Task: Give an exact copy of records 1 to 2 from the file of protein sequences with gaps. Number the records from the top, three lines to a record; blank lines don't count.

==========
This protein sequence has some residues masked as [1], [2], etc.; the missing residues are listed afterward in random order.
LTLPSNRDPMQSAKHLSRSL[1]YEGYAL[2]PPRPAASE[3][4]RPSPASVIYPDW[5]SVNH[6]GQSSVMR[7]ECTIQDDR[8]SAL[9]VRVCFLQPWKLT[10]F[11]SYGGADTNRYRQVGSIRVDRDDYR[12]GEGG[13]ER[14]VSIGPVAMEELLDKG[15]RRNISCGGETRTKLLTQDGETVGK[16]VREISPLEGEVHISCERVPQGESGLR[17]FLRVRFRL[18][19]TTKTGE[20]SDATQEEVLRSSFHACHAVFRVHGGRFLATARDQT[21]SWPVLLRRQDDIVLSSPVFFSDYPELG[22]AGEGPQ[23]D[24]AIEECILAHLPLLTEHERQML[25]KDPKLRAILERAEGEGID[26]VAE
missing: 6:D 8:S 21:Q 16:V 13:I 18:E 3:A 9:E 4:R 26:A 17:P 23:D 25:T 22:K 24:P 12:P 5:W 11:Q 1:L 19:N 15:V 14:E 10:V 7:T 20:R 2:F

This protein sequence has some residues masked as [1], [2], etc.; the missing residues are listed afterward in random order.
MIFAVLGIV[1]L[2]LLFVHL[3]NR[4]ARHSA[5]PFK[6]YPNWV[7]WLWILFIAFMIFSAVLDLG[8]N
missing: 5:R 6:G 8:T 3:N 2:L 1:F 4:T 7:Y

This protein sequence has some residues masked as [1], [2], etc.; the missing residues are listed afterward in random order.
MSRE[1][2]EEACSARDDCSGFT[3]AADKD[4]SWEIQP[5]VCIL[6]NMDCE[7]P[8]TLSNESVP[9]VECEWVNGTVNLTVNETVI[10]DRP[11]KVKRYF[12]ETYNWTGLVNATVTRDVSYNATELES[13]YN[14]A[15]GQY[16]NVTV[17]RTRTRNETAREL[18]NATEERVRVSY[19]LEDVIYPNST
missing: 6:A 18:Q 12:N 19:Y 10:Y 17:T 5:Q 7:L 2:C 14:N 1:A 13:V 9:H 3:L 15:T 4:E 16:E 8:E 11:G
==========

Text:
This protein sequence has some residues masked as [1], [2], etc.; the missing residues are listed afterward in random order.
LTLPSNRDPMQSAKHLSRSL[1]YEGYAL[2]PPRPAASE[3][4]RPSPASVIYPDW[5]SVNH[6]GQSSVMR[7]ECTIQDDR[8]SAL[9]VRVCFLQPWKLT[10]F[11]SYGGADTNRYRQVGSIRVDRDDYR[12]GEGG[13]ER[14]VSIGPVAMEELLDKG[15]RRNISCGGETRTKLLTQDGETVGK[16]VREISPLEGEVHISCERVPQGESGLR[17]FLRVRFRL[18][19]TTKTGE[20]SDATQEEVLRSSFHACHAVFRVHGGRFLATARDQT[21]SWPVLLRRQDDIVLSSPVFFSDYPELG[22]AGEGPQ[23]D[24]AIEECILAHLPLLTEHERQML[25]KDPKLRAILERAEGEGID[26]VAE
missing: 6:D 8:S 21:Q 16:V 13:I 18:E 3:A 9:E 4:R 26:A 17:P 23:D 25:T 22:K 24:P 12:P 5:W 11:Q 1:L 19:N 15:V 14:E 10:V 7:T 20:R 2:F

This protein sequence has some residues masked as [1], [2], etc.; the missing residues are listed afterward in random order.
MIFAVLGIV[1]L[2]LLFVHL[3]NR[4]ARHSA[5]PFK[6]YPNWV[7]WLWILFIAFMIFSAVLDLG[8]N
missing: 5:R 6:G 8:T 3:N 2:L 1:F 4:T 7:Y